How did you become interested in biology?
Growing up, I had a large interest in science – understanding how the world worked through fundamental, unseen processes. I gravitated toward Biology as the study of life, learning molecular systems to satisfy personal curiosities. Biology, specifically genetics, is the most complex machine, capable of innate plasticity, vast innovation, and complete organismal destruction
Why did you pick ASU for your graduate degree?
I decided to earn my Master’s at Appalachian because my research interests were well supported by the knowledge base of passionate professors in the ASU Biology department. Genetics aimed toward the ecology and conservation of native fauna is a niche specialty, well encompassed by innovative ASU research and a rich local environment. One of the best features of the Biology department is a supportive and encouraging community among students and faculty.
What is your thesis research focused on?
My thesis research focuses on the phylogenetics of Genus Neohelix, a clade of land snails native to the Appalachians. This work is done partially to gauge a base level of Appalachian diversity, but also to aid in the conservation of high impact, terrestrial mollusks. By using genetic data to support previous morphological species concepts, species boundaries and identities can be more rigidly outlined.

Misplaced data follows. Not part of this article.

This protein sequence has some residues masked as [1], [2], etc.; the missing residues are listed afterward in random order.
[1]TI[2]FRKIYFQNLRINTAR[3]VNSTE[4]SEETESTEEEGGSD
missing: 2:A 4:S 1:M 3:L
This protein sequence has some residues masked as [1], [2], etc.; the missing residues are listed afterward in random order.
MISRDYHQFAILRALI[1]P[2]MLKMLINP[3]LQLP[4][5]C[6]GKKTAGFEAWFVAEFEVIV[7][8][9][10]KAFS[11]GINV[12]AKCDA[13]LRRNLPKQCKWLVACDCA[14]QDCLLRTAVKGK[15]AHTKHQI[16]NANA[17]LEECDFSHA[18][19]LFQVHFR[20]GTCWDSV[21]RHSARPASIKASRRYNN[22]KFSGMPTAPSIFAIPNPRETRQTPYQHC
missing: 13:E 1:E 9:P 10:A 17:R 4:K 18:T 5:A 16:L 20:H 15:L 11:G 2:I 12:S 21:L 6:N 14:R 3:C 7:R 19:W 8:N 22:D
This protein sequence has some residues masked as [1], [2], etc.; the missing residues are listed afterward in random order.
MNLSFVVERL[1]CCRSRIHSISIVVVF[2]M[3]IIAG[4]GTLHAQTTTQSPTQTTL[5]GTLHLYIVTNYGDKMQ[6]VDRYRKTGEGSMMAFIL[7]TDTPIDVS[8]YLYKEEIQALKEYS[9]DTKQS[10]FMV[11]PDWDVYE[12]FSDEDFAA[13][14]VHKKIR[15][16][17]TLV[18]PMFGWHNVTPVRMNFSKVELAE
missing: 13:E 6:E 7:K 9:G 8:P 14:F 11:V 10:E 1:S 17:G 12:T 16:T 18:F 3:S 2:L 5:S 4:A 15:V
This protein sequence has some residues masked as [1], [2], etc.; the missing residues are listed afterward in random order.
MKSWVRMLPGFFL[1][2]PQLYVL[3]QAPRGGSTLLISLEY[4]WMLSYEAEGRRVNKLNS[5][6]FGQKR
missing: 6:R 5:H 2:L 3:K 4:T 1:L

What are your plans after you finish your Master’s degree here?
After completing my Master’s degree, I hope to apply my genetics skillset in the sequencing industry or work toward conservation efforts as a member of the EPA. Having background in both molecular and ecological aspects gives me a wide breadth of options for future careers, and I’m grateful to Appalachian for providing me with useful opportunities for personal advancement.